Globalization, Social Capital and the Challenge to Harmony of Recent Changes in Australia's Religious and Spiritual Demography: 1947-2001

Gary D Bouma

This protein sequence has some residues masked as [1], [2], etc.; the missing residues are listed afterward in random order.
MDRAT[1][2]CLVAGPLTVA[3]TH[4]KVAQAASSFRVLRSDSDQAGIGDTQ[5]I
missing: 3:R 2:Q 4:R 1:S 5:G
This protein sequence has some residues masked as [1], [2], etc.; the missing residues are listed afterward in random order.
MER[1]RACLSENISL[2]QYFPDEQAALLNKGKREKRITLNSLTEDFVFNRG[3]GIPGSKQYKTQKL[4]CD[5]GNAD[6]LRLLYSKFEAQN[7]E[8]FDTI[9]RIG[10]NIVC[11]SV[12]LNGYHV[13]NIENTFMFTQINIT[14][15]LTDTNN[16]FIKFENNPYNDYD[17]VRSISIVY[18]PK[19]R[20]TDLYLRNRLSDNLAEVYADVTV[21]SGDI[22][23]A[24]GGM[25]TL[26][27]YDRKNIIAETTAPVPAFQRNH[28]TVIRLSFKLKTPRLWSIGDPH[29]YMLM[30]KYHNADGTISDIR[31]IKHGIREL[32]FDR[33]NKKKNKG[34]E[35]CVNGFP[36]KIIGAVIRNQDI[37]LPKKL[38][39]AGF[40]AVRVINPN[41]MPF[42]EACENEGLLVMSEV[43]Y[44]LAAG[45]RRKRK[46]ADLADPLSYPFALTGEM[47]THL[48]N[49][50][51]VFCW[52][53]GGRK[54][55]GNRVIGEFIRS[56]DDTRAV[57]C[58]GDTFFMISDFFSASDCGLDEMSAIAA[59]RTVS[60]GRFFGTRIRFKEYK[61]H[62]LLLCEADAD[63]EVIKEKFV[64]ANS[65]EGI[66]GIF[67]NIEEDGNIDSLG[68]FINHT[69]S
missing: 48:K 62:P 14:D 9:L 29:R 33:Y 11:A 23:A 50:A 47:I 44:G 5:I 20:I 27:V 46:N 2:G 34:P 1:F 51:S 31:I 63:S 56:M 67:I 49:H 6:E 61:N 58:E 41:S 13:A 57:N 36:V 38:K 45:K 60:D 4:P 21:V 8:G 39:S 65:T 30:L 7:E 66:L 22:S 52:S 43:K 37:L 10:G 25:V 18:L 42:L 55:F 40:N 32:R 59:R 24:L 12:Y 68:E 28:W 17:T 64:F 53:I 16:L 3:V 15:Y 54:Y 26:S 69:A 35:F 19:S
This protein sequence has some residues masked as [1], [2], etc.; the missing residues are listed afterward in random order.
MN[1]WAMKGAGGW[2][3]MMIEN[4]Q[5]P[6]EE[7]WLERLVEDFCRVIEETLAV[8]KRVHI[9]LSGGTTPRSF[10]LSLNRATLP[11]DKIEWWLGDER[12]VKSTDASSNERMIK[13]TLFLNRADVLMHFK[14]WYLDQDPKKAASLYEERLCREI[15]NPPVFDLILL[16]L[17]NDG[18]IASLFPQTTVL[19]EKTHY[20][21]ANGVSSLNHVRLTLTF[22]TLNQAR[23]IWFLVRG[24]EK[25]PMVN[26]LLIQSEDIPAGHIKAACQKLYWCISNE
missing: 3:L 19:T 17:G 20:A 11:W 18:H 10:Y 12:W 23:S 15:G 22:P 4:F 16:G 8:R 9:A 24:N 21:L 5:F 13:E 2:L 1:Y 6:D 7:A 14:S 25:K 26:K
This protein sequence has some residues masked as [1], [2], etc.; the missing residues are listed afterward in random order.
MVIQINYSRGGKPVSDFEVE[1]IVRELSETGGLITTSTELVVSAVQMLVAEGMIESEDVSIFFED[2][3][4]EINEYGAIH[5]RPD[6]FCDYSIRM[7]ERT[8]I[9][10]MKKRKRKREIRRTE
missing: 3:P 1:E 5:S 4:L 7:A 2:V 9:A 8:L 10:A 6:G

Religious organizations have been one of the primary engines of social capital in Western societies. Globalization, demographic change, the events of September 11 2001 and the Bali bombing have combined to raise concerns about the role of religion in promoting social harmony in Australia. Changes in Australia's religious profile since 1947, the last census before the effects of post-war migration, and 2002 include a major decline in identifications with mainline protestant groups, the rise of Catholics, the Orthodox, Buddhists, Muslims and Hindus. Much of the change can be attributed to various forms of globalization - the migration of religious persons, groups and ideas. The rise and recent decline in those declaring 'no religion', the increased presence of pentecostal Christian groups, and the rise of Pagan and New Age spiritualities is largely attributable to changes in religious identity in response to the globalization of ideas about religion and of new and refreshed religious beliefs and practices. The impact of these changes on the way religion and spirituality contribute to or threaten Australia social capital is explored.

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